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Music Education
Resources by Paula Downes, a lot of music by Andrew Downes

Hey Diddle Diddle FREE ANIMATION!

Free Video
Here is an animation with a duet version of the song.  Enjoy!  You can sing along as you watch and then do the activities below.  Afterwards, you can learn to play the song by downloading the free sheet music (coming soon) for guitar and piano with lyrics, and since this is also a colouring page, you can colour in all the characters.  Finally, you could learn the duet part or compose your own.


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Hey diddle diddle,
The cat and the fiddle,
The cow jumped over the moon.
The little dog laughed,
To see such fun,
And the dish ran away with the Spoon.


*  Actions: Mime the Cat playing the fiddle with your arms; point to the cow jumping over the moon in the sky; lie down and shake your legs and arms in the air to act out the dog laughing; grab your child's hand and run around the room as though you are the dish and the spoon. 

*  Animal Sounds:  This is a good song to use to teach your child the animal sounds for the cat, the cow, and the dog.

*  Use the downloadable colouring page to point out the characters as you sing the song.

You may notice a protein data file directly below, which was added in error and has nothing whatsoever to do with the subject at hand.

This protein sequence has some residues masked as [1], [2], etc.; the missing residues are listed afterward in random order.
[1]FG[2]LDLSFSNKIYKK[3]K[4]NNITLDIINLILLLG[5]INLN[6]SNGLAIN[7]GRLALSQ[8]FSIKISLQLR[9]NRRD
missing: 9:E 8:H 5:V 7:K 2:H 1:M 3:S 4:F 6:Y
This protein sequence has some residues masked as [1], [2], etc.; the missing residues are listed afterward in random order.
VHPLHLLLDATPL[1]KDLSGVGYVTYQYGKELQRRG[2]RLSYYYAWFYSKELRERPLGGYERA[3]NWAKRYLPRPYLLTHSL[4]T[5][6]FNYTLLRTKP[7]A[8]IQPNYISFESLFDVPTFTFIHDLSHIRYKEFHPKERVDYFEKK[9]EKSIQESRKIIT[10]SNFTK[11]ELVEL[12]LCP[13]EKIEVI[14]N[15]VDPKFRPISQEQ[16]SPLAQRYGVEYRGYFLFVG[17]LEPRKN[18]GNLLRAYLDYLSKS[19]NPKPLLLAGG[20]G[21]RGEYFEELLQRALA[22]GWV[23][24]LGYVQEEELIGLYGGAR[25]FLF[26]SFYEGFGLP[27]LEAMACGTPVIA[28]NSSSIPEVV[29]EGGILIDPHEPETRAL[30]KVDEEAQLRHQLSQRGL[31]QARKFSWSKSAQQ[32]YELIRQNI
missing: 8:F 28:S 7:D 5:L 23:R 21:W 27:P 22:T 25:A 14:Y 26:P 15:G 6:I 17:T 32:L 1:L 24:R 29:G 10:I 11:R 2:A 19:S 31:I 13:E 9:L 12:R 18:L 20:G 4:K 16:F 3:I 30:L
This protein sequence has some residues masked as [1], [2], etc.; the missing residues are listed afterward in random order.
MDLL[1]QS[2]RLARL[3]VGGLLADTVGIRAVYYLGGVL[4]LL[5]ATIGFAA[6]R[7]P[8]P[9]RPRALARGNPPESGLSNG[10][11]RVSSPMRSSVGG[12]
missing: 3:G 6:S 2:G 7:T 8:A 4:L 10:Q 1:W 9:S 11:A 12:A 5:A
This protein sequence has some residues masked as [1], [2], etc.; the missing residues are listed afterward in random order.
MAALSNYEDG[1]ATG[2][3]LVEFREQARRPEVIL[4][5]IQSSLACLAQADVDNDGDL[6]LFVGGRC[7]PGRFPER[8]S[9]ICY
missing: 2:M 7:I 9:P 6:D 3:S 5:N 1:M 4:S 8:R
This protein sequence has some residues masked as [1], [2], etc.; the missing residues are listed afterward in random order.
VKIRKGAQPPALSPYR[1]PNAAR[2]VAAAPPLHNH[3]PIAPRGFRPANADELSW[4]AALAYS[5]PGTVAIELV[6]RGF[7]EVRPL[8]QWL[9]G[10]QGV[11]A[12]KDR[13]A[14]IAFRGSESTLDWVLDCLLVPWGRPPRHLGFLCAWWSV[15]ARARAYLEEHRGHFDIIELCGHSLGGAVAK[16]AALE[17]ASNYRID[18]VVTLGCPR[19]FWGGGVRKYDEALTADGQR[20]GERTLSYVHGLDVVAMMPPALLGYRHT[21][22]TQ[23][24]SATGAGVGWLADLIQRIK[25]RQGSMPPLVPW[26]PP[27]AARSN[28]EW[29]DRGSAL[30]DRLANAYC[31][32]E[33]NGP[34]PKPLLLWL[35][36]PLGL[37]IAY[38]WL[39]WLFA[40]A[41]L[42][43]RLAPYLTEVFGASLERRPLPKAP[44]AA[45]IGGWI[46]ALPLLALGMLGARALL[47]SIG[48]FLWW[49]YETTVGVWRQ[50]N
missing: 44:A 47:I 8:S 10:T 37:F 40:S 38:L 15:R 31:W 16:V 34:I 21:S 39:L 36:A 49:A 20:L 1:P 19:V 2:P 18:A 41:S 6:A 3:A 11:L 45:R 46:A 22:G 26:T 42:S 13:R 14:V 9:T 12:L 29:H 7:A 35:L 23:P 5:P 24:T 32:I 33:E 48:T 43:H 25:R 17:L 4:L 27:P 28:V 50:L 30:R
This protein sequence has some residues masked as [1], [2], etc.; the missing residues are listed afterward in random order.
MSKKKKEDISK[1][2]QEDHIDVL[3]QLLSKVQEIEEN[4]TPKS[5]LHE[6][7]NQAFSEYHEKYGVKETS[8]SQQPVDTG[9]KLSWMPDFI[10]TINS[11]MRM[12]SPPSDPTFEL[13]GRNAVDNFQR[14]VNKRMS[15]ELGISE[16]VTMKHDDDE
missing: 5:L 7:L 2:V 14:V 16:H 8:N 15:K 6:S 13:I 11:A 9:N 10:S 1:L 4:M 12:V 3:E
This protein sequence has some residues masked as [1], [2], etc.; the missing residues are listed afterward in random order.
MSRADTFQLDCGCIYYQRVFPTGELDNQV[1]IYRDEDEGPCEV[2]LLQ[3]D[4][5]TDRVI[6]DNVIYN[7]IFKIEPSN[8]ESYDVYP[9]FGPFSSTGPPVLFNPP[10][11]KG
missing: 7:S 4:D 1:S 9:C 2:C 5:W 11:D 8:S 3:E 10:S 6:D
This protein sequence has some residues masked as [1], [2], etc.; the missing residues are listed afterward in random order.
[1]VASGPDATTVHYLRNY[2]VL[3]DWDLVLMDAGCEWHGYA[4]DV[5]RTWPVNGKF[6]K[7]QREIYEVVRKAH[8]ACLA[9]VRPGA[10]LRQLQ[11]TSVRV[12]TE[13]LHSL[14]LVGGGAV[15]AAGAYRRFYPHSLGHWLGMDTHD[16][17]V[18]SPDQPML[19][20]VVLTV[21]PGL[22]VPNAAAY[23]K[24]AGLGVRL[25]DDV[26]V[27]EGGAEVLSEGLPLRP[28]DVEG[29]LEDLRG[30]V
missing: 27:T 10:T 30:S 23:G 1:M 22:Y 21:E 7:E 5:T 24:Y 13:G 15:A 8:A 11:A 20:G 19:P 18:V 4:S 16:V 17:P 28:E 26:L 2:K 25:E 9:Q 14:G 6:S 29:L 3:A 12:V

*  Find objects around the house and point to them as you sing the song.  For example:  a real or toy cat and a real or toy violin; a toy cow and a ball to represent the moon; a toy or real dog; a dish and a spoon.  Next, get your child to pick out the correct objects and to act out the song with the objects at each point during the song. 

The song is said to date back to the 16th Century and the words 'Hey Diddle Diddle' are typical of songs of that era.  There are many explanations as to the meaning of the lyrics.  One explanation could be that The Cat and the Fiddle is a pub, and the people at the pub are having so much fun, they begin to hallucinate and see strange things.  Another explanation is that it is meant to be a nonsense song to really get children's imaginations going.  A very similar version of the lyrics were first printed in Mother Goose's Melody in London around 1765.  The melody was first written down and published in 1870 by James William Elliott in his National Nursery Rhymes and Nursery Songs.

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Music Education
Resources by Paula Downes, a lot of music by Andrew Downes

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